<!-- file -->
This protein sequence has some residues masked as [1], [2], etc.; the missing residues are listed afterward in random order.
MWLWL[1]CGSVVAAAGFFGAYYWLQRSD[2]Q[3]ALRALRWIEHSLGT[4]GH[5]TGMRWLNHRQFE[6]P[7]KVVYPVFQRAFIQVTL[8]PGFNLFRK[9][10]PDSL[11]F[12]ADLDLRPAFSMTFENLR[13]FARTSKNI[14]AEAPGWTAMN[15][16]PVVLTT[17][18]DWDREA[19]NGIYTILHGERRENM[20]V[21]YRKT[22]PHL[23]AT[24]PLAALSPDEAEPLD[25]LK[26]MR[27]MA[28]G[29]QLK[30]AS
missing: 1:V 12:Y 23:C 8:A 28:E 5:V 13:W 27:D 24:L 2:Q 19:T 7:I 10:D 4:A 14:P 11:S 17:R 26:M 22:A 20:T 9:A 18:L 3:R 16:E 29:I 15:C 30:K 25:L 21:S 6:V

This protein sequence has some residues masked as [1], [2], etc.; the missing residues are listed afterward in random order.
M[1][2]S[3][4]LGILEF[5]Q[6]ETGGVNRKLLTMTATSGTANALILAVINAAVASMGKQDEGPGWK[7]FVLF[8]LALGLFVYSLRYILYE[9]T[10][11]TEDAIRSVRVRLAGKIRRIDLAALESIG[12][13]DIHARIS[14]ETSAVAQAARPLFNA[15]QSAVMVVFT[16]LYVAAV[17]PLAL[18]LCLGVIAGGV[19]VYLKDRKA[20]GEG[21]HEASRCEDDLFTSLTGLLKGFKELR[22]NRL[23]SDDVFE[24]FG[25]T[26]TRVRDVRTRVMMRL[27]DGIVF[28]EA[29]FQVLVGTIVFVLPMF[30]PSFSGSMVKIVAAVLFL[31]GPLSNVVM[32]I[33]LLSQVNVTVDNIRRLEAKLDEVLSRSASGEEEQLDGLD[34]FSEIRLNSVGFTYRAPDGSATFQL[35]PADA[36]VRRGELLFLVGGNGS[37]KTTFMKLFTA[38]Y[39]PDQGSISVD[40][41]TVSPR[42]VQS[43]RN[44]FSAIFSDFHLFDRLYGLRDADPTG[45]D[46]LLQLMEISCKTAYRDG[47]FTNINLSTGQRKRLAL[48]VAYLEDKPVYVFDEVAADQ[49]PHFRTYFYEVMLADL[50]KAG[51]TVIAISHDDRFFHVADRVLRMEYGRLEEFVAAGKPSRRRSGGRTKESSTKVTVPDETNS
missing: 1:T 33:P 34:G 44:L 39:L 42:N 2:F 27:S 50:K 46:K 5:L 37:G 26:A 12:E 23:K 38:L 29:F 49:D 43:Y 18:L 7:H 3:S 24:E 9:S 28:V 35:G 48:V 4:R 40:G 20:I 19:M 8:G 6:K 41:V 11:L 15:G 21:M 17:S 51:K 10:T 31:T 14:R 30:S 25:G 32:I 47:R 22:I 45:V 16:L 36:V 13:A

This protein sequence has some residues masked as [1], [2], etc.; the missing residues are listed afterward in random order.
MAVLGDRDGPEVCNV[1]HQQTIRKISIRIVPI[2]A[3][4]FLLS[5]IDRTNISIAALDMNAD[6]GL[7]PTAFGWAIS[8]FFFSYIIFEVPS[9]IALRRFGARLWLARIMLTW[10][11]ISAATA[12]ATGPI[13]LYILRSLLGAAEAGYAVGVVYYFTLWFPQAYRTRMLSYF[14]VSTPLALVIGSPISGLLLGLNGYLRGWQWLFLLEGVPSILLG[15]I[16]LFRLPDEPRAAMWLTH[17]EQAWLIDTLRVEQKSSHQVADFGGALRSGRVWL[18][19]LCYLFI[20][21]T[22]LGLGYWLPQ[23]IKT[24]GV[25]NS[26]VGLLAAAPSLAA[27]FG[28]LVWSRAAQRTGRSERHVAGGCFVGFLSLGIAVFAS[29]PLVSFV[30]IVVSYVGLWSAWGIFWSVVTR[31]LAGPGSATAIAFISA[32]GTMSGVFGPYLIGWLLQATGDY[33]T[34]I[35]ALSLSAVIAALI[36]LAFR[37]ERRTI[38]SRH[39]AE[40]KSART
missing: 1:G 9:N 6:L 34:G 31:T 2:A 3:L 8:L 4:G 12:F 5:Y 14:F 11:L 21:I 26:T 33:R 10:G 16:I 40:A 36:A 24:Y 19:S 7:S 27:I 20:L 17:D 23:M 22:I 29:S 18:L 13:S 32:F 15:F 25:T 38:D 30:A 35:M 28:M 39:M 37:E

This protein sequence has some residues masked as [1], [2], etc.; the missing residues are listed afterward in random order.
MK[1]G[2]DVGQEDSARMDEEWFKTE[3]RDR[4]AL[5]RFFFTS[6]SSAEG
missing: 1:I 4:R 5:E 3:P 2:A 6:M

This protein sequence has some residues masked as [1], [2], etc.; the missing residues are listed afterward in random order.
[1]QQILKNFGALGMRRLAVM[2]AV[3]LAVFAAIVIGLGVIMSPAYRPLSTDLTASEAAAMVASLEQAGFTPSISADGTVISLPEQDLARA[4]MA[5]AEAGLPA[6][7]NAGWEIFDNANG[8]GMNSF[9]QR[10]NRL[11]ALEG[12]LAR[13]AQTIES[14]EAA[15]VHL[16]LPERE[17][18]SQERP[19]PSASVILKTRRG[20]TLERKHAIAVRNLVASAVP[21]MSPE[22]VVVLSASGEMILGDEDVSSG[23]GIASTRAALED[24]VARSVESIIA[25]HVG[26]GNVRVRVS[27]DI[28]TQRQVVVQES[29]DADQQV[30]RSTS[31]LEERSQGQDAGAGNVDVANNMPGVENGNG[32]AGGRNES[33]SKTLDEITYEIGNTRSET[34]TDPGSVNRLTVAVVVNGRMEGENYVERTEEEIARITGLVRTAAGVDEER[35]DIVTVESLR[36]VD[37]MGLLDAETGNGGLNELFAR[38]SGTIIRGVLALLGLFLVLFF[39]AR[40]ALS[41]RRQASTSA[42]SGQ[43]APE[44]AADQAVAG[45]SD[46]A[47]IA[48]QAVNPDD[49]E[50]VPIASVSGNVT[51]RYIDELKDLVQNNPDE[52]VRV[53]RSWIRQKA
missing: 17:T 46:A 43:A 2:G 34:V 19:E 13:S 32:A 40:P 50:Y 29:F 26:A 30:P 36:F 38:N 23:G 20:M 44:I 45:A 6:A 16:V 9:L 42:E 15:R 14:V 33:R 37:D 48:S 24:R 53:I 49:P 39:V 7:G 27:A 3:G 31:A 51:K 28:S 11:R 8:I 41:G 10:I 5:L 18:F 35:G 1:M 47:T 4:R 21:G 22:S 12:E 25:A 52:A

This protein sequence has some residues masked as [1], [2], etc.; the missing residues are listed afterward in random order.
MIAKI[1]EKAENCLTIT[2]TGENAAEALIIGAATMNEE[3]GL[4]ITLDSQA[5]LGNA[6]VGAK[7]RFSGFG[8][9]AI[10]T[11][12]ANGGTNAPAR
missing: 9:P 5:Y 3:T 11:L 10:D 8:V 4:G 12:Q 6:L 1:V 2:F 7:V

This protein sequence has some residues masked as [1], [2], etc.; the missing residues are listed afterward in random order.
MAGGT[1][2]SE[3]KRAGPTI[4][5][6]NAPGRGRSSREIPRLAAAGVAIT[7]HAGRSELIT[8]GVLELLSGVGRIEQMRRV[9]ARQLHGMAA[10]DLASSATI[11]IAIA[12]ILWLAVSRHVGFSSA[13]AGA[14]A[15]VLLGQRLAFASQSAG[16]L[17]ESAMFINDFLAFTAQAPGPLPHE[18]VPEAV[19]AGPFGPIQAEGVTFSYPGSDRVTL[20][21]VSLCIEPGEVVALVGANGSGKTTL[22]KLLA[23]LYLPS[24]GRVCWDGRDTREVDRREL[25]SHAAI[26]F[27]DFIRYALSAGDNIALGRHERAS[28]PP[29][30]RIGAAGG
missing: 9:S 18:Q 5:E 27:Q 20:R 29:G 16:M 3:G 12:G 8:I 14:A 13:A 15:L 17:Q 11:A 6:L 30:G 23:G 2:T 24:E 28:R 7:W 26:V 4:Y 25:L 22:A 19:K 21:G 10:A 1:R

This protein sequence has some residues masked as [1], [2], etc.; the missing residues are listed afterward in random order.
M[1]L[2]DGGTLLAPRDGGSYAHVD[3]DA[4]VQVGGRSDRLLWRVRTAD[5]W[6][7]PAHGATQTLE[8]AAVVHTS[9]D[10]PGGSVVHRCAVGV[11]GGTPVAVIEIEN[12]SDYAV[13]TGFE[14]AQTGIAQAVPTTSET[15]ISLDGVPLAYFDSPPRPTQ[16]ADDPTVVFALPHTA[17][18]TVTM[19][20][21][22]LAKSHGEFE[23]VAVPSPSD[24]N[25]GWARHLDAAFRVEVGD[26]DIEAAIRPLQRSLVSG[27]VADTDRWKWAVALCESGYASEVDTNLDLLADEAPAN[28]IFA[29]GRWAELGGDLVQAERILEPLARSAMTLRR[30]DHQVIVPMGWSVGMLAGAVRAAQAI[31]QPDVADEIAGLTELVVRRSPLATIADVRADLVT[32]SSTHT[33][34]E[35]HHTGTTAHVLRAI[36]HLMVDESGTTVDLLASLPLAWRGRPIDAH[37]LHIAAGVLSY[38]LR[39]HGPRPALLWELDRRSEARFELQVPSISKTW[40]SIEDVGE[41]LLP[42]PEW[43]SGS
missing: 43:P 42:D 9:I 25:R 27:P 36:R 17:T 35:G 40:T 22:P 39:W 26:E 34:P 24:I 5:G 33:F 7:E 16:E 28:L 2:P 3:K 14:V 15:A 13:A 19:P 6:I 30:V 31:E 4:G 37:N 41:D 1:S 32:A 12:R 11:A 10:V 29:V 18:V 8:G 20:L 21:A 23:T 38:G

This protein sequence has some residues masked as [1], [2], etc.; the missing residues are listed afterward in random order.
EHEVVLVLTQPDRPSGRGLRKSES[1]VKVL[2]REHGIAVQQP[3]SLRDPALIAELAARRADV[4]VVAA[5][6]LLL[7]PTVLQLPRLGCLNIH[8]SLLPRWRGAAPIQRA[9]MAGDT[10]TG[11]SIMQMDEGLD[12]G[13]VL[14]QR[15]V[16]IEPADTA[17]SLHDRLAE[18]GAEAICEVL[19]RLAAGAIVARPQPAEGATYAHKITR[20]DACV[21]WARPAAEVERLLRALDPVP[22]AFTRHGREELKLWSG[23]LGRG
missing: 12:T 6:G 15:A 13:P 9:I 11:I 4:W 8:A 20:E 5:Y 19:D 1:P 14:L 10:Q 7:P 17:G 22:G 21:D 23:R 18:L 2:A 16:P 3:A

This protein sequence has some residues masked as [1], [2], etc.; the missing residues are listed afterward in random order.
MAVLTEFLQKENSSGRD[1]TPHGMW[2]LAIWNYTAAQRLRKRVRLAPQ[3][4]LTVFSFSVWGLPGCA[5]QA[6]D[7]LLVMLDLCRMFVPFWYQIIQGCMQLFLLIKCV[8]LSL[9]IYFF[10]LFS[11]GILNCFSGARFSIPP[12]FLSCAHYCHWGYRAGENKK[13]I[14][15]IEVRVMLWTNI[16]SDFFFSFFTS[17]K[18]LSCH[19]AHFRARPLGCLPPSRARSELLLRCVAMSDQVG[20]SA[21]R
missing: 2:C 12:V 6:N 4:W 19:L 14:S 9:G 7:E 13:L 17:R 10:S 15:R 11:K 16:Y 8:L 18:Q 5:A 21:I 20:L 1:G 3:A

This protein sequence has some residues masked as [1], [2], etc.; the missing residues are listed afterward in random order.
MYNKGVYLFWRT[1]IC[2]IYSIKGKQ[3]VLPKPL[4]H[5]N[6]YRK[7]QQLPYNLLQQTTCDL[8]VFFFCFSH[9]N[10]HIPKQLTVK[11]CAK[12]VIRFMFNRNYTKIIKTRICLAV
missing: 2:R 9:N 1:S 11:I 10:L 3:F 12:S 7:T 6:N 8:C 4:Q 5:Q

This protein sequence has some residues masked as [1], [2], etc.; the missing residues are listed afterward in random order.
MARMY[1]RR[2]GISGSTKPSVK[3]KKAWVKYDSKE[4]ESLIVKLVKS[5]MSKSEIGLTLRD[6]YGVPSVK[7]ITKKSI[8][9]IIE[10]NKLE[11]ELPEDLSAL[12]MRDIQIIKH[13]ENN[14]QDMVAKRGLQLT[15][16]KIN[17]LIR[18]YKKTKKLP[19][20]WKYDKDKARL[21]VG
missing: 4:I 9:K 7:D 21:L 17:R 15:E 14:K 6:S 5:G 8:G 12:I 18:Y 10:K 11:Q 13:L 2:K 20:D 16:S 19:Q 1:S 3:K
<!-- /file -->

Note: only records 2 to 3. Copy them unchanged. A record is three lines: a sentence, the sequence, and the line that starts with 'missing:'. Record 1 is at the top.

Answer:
This protein sequence has some residues masked as [1], [2], etc.; the missing residues are listed afterward in random order.
M[1][2]S[3][4]LGILEF[5]Q[6]ETGGVNRKLLTMTATSGTANALILAVINAAVASMGKQDEGPGWK[7]FVLF[8]LALGLFVYSLRYILYE[9]T[10][11]TEDAIRSVRVRLAGKIRRIDLAALESIG[12][13]DIHARIS[14]ETSAVAQAARPLFNA[15]QSAVMVVFT[16]LYVAAV[17]PLAL[18]LCLGVIAGGV[19]VYLKDRKA[20]GEG[21]HEASRCEDDLFTSLTGLLKGFKELR[22]NRL[23]SDDVFE[24]FG[25]T[26]TRVRDVRTRVMMRL[27]DGIVF[28]EA[29]FQVLVGTIVFVLPMF[30]PSFSGSMVKIVAAVLFL[31]GPLSNVVM[32]I[33]LLSQVNVTVDNIRRLEAKLDEVLSRSASGEEEQLDGLD[34]FSEIRLNSVGFTYRAPDGSATFQL[35]PADA[36]VRRGELLFLVGGNGS[37]KTTFMKLFTA[38]Y[39]PDQGSISVD[40][41]TVSPR[42]VQS[43]RN[44]FSAIFSDFHLFDRLYGLRDADPTG[45]D[46]LLQLMEISCKTAYRDG[47]FTNINLSTGQRKRLAL[48]VAYLEDKPVYVFDEVAADQ[49]PHFRTYFYEVMLADL[50]KAG[51]TVIAISHDDRFFHVADRVLRMEYGRLEEFVAAGKPSRRRSGGRTKESSTKVTVPDETNS
missing: 1:T 33:P 34:G 44:L 39:L 42:N 2:F 27:S 50:K 46:K 5:L 37:G 26:A 12:E 23:K 38:L 29:F 49:D 43:Y 18:L 7:H 3:S 24:E 9:S 28:V 35:G 48:V 4:R 40:G 20:I 19:M 8:G 6:K 41:V 11:L 15:G 21:M 17:S 51:K 10:T 31:T 14:R 30:S 25:G 32:I 47:R 22:I 45:V 16:L 36:V 13:A

This protein sequence has some residues masked as [1], [2], etc.; the missing residues are listed afterward in random order.
MAVLGDRDGPEVCNV[1]HQQTIRKISIRIVPI[2]A[3][4]FLLS[5]IDRTNISIAALDMNAD[6]GL[7]PTAFGWAIS[8]FFFSYIIFEVPS[9]IALRRFGARLWLARIMLTW[10][11]ISAATA[12]ATGPI[13]LYILRSLLGAAEAGYAVGVVYYFTLWFPQAYRTRMLSYF[14]VSTPLALVIGSPISGLLLGLNGYLRGWQWLFLLEGVPSILLG[15]I[16]LFRLPDEPRAAMWLTH[17]EQAWLIDTLRVEQKSSHQVADFGGALRSGRVWL[18][19]LCYLFI[20][21]T[22]LGLGYWLPQ[23]IKT[24]GV[25]NS[26]VGLLAAAPSLAA[27]FG[28]LVWSRAAQRTGRSERHVAGGCFVGFLSLGIAVFAS[29]PLVSFV[30]IVVSYVGLWSAWGIFWSVVTR[31]LAGPGSATAIAFISA[32]GTMSGVFGPYLIGWLLQATGDY[33]T[34]I[35]ALSLSAVIAALI[36]LAFR[37]ERRTI[38]SRH[39]AE[40]KSART
missing: 1:G 9:N 6:L 34:G 31:T 2:A 3:L 8:L 4:G 12:F 5:Y 14:F 11:L 21:I 26:T 33:R 10:G 16:I 40:A 36:A 24:Y 19:S 7:S 27:I 20:L 17:D 23:M 22:I 29:S 18:L 13:S 32:F 15:F 25:T 38:D 30:A 35:M 28:M 39:M 37:E